Ahrens, J.B.A.


1836 - April 19, 1906
J. B. A. Ahrens was born in 1836, in Rinehausen, Germany. While but a lad he came to this country, and at Soule University, George-town, Texas, (subsequently the Southwestern) he completed his education begun in the primary schools of his fatherland. He went abroad and in the University of Gottingen pursued theological and linguistic studies. It was while a student in Germany that he wrote and sold for his maintenance a history of Mexico in the German language. I do not know the date of his license to preach, but it was after his return to America that his name first appeared in the minutes of the Texas Conference to which he was admitted on trial in 1863. Both date and place of meeting of the Conference are lacking in the scanty records that survive the period of Civil War. His first appointment was that of Army Missionary. In 1864, still on trial in the Texas Conference, his appointment was to the pastorate of Spring Hill Circuit in addition to that of chaplain of the Army Post at Hempstead. The following year he was admitted into full connection and ordained deacon by Bishop Andrew. His appointment was that of Professor in Soule University, where he was associated with three other members of the Texas Conference. In 1866 his name appears among those of the “deacons of one year;” but by transfer to the Louisiana Conference it disappears from the list of appointments of the Texas Conference, and reappears in that of the Louisiana as pastor of Dryades Street Church, New Orleans, at that time having a membership of 88 in a total in the city of 976. The occasion of his coming to Louisiana was Dr. Keener’s (afterwards Bishop) having been attracted by some of his writings in the Watchman,” of New York. Bishop Keener knew a man of talent, and with unerring judgment he laid his hand upon this young German prodigy of learning and energy for the important work of shepherding the flock in New Orleans. Mr. Ahrens was ordained elder at the Louisiana Conference by Bishop Paine. He continued four years at Dryades Street, and was appointed to Craps Street (now Second Church), New Orleans, in 1870. He was again pastor at Dryades Street in 1872 and 1873.
Of the German Mission Conference, including the German work in Louisiana and Texas, Dr. Ahrens Was a charter member, and in the minutes of its first session in 1874, of which he was secretary, his name still appears as pastor of Dryades Street Church. To his pastoral labors were added those of Presiding Elder of the New Orleans (subsequently known as the Louisiana) District and Editor of the Familienfround. With a change of pastoral charge to Craps Street during ‘77 and ‘78, and relief from the Presiding eldership in ‘79, his appointment continued the same until ‘83, when he became Presiding Elder without a -pastoral charge, but added the Kinderfreund to his editorial labors. In 1886 he was pastor of Craps Street and Presiding Elder.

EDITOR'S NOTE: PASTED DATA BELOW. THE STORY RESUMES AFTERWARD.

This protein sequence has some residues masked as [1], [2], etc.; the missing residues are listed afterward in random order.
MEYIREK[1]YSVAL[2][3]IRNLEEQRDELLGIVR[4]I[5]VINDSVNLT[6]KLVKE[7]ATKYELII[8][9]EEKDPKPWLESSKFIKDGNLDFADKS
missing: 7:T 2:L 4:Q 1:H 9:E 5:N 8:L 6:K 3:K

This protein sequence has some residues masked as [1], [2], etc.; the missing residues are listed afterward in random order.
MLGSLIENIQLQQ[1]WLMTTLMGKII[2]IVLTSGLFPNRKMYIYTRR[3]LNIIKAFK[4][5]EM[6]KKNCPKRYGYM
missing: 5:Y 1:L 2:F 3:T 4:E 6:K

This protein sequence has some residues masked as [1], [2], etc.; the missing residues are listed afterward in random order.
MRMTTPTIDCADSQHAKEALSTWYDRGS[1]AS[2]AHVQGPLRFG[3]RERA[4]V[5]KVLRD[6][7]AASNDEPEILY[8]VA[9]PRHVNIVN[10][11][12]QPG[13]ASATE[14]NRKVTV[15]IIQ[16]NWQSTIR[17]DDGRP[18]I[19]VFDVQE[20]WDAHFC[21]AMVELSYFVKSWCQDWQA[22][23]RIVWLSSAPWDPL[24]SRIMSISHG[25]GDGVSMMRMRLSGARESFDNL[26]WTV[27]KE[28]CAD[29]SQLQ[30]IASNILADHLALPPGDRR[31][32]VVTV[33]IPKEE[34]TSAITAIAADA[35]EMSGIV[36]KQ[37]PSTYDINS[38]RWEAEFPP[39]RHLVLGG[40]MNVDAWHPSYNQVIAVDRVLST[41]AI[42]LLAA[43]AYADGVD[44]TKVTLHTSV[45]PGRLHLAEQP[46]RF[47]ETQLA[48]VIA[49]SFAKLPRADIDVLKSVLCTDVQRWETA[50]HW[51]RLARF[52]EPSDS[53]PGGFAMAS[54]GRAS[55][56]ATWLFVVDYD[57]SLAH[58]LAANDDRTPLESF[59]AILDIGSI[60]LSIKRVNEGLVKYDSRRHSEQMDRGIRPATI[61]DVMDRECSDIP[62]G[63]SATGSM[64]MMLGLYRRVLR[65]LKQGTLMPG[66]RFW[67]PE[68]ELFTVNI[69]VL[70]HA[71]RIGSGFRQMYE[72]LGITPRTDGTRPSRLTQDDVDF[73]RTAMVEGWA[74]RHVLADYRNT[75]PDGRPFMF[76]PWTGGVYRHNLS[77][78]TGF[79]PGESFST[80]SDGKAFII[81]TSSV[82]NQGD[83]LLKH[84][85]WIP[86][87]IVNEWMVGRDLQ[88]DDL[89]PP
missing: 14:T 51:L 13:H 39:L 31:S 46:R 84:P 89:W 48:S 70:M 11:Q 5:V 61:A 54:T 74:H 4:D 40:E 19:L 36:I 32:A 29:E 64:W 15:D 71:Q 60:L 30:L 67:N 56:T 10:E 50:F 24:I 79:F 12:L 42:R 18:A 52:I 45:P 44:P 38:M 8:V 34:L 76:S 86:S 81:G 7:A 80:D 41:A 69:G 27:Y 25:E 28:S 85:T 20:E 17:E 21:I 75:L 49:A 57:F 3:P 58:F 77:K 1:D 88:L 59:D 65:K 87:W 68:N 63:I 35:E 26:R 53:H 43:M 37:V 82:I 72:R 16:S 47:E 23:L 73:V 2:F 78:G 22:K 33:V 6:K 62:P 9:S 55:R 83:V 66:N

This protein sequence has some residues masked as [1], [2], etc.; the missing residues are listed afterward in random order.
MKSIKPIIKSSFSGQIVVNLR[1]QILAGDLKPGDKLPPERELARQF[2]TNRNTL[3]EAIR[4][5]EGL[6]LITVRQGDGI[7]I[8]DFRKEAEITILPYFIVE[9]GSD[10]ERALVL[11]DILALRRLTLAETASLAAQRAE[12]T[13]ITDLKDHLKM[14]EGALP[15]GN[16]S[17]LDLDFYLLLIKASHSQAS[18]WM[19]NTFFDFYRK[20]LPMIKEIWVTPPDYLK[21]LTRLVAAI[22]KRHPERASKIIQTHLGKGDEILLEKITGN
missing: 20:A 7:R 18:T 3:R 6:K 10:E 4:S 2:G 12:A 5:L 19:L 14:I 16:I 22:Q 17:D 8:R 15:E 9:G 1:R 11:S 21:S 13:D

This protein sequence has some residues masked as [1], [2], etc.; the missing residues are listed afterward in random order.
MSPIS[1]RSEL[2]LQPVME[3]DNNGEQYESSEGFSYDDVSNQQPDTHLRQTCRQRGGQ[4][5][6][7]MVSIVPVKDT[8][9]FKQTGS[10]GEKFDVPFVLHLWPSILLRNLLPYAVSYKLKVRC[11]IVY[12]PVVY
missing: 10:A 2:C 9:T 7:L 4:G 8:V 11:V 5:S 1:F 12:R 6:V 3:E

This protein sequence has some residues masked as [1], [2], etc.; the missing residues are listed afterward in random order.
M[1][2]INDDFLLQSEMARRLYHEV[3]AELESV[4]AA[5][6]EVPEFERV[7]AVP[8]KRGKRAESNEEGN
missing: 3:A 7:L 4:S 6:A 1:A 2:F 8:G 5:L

By the incorporation of the Louisiana District of the German Mission Conference with the Louisiana Conference Dr. Ahrens found himself again, after twenty-one years of labor, in New Orleans, a member of the Louisiana Conference. Immigration having ceased, the German congregations were losing their distinctive of language, and Dr. Ahrens was again appointed pastor of Dryades Street Church, with Rev. F. G. Hocutt his associate, it being the purpose to effect a change to the use of the English language. The following year this great German church was served by Dr. C. W. Carter. The transition had been completed, and after twenty-one years of continuous charge as pastor or Presiding Elder, or both, Dr. Ahrens’ official relation to it ceased, though he was still for the remainder of his life held in love and veneration by its older members and occasionally called to serve in offices of the Church for the living and the dead. In 1887 (Conference ‘88) Dr. Ahrens went to Craps Street. The following year he had no pastoral charge; in ‘90 and ‘91 he was pastor of Craps Street and Soraparu Street; in ‘92 of Craps Street; in ‘93 and ‘94 without pastoral charge; in 1895 pastor of Craps Street again.
In 1896, health having declined, he located at his own request, preferring this to superannuation, as he was financially independent and did not wish to become a claimant on the Conference fund.
Dr. Ahrens was an invalid during the greater part of the period of his retirement, but continued to attend his personal affairs with his usual sagacity and to interest himself in current events. He died April 19, 1906, in the midst of his loved ones and the following day his body was laid away, freed at last from racking pain, and the
tribulations through which he had come up.
Dr. Ahrens had large original endowments of mental and physical constitution, and his accomplishments were proportioned to his opportunities, which were great. A bilingual, he probably preached with equal ease in German and English; a foreign accent added charm to his rare purity and force of diction. I suppose he wrote well in German. His literary product in this language was large, both in translation and composition in many forms—hymns, theological writings, jour-nalistic articles. His English style was sometimes purposely jagged, always terse, and, when his theme demanded, powerful. The letters of “Jean Paul” (his nom deplume) have few equals. His spoken discourse was little inferior to his writing in point of style, and was delivered with effective energy and enthusiasm.
I was acquainted with the details of his Christian experience. He was a man of simplicity of faith, who knew well the paths that lead to God in Christ. He was diligent in business, fervent in spirit, serving the Lord, rejoicing in hope, patient in tribulation, steadfast in prayer.
Source: Journal Louisiana Conference of the Methodist Episcopal Church, South, 1906, pages 50-51, by Fitzgerald Sale Parker.

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